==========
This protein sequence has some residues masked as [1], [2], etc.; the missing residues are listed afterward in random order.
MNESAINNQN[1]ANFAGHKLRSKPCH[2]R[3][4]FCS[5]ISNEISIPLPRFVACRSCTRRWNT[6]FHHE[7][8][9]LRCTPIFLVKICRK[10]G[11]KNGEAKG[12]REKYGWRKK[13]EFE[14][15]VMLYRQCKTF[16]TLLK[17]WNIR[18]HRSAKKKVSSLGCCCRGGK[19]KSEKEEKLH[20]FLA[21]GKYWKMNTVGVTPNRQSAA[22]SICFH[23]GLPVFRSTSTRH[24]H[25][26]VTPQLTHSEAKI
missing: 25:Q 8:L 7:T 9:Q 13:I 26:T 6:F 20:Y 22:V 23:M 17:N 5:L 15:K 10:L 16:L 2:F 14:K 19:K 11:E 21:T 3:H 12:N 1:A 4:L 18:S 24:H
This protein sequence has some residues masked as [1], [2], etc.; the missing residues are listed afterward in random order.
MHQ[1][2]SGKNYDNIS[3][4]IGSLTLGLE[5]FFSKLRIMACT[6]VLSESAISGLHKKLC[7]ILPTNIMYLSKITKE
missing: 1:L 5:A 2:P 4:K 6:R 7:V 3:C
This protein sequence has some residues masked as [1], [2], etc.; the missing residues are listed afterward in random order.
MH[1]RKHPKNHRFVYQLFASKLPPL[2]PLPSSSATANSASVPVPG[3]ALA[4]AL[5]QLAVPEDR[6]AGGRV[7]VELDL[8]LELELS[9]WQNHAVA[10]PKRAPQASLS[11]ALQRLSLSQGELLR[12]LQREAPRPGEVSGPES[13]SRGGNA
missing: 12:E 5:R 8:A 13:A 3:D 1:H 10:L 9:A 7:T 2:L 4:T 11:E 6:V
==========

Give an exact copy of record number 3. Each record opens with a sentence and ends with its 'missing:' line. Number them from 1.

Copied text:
This protein sequence has some residues masked as [1], [2], etc.; the missing residues are listed afterward in random order.
MH[1]RKHPKNHRFVYQLFASKLPPL[2]PLPSSSATANSASVPVPG[3]ALA[4]AL[5]QLAVPEDR[6]AGGRV[7]VELDL[8]LELELS[9]WQNHAVA[10]PKRAPQASLS[11]ALQRLSLSQGELLR[12]LQREAPRPGEVSGPES[13]SRGGNA
missing: 12:E 5:R 8:A 13:A 3:D 1:H 10:L 9:A 7:T 2:L 4:T 11:E 6:V